Partnering solo 401k with Hard Money and prohibited transactions

7 Replies

I'm looking to partially fund a fix and flip using money from a self-directed solo 401k. My thought is to purchase the property using hard money and then fund the rehab, which exceeds the purchase price and current value, using the solo 401k.

1. If I used personal funds to make the down payment and pay closing costs, would it then become a prohibited transaction because of commingling? Would I have to use funds from the 401k to fund the down payment and closing costs as well? Could I use private money to cover those costs? Could I use funds from my corporation?

2. Since the hard money lender will require me to personally guarantee the loan, will that make it a prohibited transaction? Or do I only have to offer the solo 401k loan as non-recourse? 

3. Can the property still act as collateral to the non-recourse 401k loan if the hard money lender holds a first lien position? 

4. If it is possible, how would I structure the deal? How is title held? 

5. Although it would not be possible given the circumstance of this transaction, would a better partnership be to fund the purchase completely with the solo 401k and fund the rehab, either in total or in part, with hard or private money?

6. As a licensed agent would I be prohibited from acting as the agent on either the purchase or the final sale of the property? Would that make it a prohibited transaction because I "personally benefit?" What if I handled the transaction but didn't accept a commission?

@Stephen R.

It doesn't appear from your description that what you wish to do will be doable in order for you to be in compliance with the IRA.

You can do the transaction personally, but can't get your 401k involved. The only way for you to pull some of the 401k funds into the deal is by taking personal loan from the 401k, which as you know is limited to $50K or 50% of the balance, whichever is less.

Using 401k funds in your personal deal would be considered prohibited transaction. 

You can do this deal in your Solo 401k, but you must not provide personal guarantee, that is not allowed. The property must be the only security for the loan. If you did so - you must not be personally involved in this deal, you can't contribute personal or your corporation funds for the rehab, etc. Also keep in mind that flipping is considered an active business, and as a result any profits you will make from the flip inside of your 401k will subject your 401k to UBIT.

If you did this deal in your 401k you would not be allowed to be an agent in this transaction. That is considered providing services to your 401k and is prohibited, regardless if you get paid or not.

You must remember that you personally (and your immediate family members) are considered to be "disqualified person" to your 401k. According to the IRS rules all transactions involving your 401k must be "arms length" - meaning that disqualified person must not be part of the transaction. 

I thin @Dmitriy Fomichenko is on the right track of how things would need to work. 

We have done a similar deal with a Private Lender (a friend, not a full time professional) Our Solo401K bought the property with 'cash', and the 'fix up' funds were essentially a first position loan on that property, but that loan was to the SOLO401K, NOT to us (there are 3 partners, all SOLO401Ks) and there was no personal gaurantees and no other 'recourse'. The Private Lender was comfortable with this as his loan as less that 50% LTV and he knows our past history and performance.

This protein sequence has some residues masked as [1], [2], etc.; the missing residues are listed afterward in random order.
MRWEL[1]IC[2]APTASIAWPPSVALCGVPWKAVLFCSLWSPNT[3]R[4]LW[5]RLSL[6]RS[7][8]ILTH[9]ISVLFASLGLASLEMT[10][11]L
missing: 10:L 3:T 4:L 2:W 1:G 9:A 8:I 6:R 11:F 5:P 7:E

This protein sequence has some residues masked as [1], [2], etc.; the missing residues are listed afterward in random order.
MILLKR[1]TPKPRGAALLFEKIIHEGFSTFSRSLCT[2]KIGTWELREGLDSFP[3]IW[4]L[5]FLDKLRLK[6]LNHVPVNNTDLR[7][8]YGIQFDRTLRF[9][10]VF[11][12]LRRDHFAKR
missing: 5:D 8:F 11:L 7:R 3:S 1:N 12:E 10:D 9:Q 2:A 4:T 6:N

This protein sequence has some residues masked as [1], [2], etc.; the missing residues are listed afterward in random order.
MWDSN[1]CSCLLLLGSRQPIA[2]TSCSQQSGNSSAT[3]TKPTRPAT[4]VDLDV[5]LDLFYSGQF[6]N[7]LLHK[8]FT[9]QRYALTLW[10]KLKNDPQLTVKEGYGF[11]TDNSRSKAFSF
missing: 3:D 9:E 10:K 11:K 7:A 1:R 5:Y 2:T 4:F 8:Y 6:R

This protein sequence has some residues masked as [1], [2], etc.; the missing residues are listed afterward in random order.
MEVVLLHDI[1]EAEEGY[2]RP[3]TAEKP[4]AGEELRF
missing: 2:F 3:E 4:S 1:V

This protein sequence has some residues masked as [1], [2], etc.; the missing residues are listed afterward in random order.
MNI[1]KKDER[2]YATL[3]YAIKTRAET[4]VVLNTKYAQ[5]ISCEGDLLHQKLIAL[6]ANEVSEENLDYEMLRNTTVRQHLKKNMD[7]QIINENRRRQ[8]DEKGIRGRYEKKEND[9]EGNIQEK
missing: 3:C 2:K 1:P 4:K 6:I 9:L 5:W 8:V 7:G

Admittedly, it would most likely be hard to find that same type of lender for most people, but a possibility. 

I hope I explained that right. 

Dan Dietz

@Stephen R.

As you may be learning from the responses, it's usually best to keep retirement investments separate from personal funds because of the prohibited transaction rules. Even in the relatively few instances where you could partner with your retirement funds, the reduced flexibility and increased risk of a PT may not be worth it.

Thank you @Dmitriy Fomichenko , @Justin Windham , @George Blower , @Daniel Dietz

I appreciate the responses. So in this situation I would have to reverse the roles? The solo 401k would purchase the property and the hard money lender would fund the rehab? Let's also assume that the down payment was covered by a non-disqualified private money lender and I had no personal funds involved. It seems as though that is what Daniel did, with the difference being he used a private lender rather than hard money. 

Does the personal guarantee that the hard money lender would require on THEIR funds somehow violate the terms?

@Stephen R.

When you finance the property, the 401k would come up with the down-payment, the lender will provide the loan for the balance of the purchase price. 

It doesn't matter how the lender is (private lender, a broker, bank, financial institution, etc.) - the loan to the 401k must be "non-recourse", meaning that you do not provide personal guarantee, the property is the only security for the loan. I think you might be misunderstanding hard money loans, many of them will not require personal guarantee and can be non-recourse. That's why it's called "hard money" because it is "asset-based" loan.

@Stephen R.

Your updated plan with the roles reversed sounds better. The main thing to watch out for with any financing to the 401k is that you are not personally guaranteeing the loan. If all of the funds needed for the project come from non-disqualified persons (regardless of the lender type) and loans are made only to the 401k without your personal involvement, then you're on the right track.